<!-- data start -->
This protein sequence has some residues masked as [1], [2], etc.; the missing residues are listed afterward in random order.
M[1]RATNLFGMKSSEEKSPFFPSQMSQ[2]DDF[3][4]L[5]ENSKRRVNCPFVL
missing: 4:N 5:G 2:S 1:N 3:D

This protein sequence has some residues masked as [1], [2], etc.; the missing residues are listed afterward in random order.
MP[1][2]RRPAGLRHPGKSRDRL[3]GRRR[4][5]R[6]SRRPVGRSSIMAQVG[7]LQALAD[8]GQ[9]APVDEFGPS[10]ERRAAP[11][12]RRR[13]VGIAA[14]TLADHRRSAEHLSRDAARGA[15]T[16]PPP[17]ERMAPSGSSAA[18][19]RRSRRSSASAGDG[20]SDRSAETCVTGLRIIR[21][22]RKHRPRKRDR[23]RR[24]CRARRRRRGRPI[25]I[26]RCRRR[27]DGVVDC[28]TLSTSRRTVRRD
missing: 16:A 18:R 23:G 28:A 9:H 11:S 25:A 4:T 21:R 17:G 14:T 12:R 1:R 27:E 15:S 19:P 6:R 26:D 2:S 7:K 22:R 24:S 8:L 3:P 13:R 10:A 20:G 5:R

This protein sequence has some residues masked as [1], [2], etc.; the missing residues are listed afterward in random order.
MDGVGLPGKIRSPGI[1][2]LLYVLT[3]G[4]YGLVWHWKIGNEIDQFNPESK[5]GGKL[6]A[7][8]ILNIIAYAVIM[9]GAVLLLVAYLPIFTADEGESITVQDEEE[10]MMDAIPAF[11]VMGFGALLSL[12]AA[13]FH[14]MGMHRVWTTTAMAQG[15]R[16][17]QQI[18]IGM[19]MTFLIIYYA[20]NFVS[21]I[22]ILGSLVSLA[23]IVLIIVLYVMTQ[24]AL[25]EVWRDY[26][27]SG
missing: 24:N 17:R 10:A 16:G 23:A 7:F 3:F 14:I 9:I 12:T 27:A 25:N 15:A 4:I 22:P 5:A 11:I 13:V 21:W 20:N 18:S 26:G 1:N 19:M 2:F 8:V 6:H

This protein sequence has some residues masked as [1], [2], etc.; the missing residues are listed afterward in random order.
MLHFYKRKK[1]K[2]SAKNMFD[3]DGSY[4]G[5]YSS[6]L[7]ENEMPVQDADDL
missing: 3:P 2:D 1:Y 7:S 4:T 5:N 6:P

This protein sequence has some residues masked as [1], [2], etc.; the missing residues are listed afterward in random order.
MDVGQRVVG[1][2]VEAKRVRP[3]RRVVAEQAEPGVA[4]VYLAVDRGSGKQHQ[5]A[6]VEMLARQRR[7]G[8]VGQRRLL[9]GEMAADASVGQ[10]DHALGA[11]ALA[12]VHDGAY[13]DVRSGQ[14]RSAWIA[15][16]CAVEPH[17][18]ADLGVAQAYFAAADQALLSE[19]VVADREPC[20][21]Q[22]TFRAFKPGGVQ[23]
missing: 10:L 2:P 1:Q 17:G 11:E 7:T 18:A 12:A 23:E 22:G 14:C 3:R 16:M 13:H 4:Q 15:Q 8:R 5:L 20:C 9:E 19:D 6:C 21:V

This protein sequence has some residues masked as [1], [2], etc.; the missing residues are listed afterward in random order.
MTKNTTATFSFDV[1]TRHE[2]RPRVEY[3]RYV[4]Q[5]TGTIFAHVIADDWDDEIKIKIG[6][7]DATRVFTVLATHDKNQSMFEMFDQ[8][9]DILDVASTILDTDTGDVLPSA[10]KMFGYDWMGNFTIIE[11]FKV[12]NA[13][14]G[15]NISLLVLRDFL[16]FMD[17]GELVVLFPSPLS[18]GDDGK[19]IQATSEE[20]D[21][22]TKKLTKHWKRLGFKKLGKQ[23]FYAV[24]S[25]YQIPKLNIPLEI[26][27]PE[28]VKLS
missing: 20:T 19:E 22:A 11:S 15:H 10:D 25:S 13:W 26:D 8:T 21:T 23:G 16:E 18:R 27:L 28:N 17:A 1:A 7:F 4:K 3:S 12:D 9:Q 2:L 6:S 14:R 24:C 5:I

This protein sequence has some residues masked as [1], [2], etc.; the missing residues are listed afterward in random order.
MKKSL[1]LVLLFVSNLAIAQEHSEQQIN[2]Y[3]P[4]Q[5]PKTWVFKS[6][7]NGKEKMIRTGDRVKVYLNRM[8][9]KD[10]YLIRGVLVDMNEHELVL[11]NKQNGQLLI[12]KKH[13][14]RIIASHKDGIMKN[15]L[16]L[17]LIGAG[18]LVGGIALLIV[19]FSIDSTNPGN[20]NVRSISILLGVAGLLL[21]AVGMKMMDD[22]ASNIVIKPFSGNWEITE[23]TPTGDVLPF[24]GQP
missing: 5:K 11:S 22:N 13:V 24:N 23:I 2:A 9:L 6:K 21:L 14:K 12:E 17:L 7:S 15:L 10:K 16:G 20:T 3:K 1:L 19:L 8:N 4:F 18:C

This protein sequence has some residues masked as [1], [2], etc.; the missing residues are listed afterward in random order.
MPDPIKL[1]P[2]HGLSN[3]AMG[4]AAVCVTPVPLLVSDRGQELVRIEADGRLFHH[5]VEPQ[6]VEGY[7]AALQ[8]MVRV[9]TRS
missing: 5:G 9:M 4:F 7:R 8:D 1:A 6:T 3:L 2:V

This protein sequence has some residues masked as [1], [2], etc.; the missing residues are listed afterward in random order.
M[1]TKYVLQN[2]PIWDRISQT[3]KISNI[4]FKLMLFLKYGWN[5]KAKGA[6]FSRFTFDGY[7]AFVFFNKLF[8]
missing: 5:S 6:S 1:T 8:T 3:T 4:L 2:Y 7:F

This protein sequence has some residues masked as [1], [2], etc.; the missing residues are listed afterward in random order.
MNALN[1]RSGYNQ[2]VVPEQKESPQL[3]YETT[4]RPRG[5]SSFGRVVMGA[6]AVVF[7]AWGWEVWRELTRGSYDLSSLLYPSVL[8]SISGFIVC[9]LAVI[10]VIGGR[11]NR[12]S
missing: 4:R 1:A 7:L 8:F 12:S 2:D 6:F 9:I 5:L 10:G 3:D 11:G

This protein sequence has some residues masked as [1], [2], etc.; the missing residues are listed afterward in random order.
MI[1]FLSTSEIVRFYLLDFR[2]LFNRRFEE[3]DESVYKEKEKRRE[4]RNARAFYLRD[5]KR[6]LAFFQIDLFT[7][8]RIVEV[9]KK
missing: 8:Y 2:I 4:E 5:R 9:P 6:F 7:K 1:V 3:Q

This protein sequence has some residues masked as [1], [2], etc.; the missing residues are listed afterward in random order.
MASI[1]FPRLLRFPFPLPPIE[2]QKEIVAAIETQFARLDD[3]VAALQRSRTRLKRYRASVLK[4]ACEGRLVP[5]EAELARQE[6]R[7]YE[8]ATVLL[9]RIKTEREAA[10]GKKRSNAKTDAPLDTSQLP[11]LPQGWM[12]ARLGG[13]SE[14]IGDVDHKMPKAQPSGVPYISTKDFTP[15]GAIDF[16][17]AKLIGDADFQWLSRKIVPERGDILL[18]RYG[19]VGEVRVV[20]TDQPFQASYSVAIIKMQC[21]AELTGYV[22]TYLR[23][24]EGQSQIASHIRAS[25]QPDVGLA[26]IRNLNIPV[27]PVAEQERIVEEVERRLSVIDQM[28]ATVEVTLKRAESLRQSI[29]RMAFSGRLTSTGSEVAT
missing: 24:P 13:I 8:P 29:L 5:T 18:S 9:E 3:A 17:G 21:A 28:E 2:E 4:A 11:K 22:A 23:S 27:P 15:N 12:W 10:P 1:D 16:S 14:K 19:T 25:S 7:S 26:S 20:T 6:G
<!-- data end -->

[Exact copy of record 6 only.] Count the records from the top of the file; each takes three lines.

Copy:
This protein sequence has some residues masked as [1], [2], etc.; the missing residues are listed afterward in random order.
MTKNTTATFSFDV[1]TRHE[2]RPRVEY[3]RYV[4]Q[5]TGTIFAHVIADDWDDEIKIKIG[6][7]DATRVFTVLATHDKNQSMFEMFDQ[8][9]DILDVASTILDTDTGDVLPSA[10]KMFGYDWMGNFTIIE[11]FKV[12]NA[13][14]G[15]NISLLVLRDFL[16]FMD[17]GELVVLFPSPLS[18]GDDGK[19]IQATSEE[20]D[21][22]TKKLTKHWKRLGFKKLGKQ[23]FYAV[24]S[25]YQIPKLNIPLEI[26][27]PE[28]VKLS
missing: 20:T 19:E 22:A 11:S 15:H 10:D 25:S 13:W 26:D 8:T 21:T 23:G 16:E 18:R 27:L 28:N 17:A 1:A 7:F 4:K 3:S 12:D 9:Q 2:L 6:S 14:R 24:C 5:I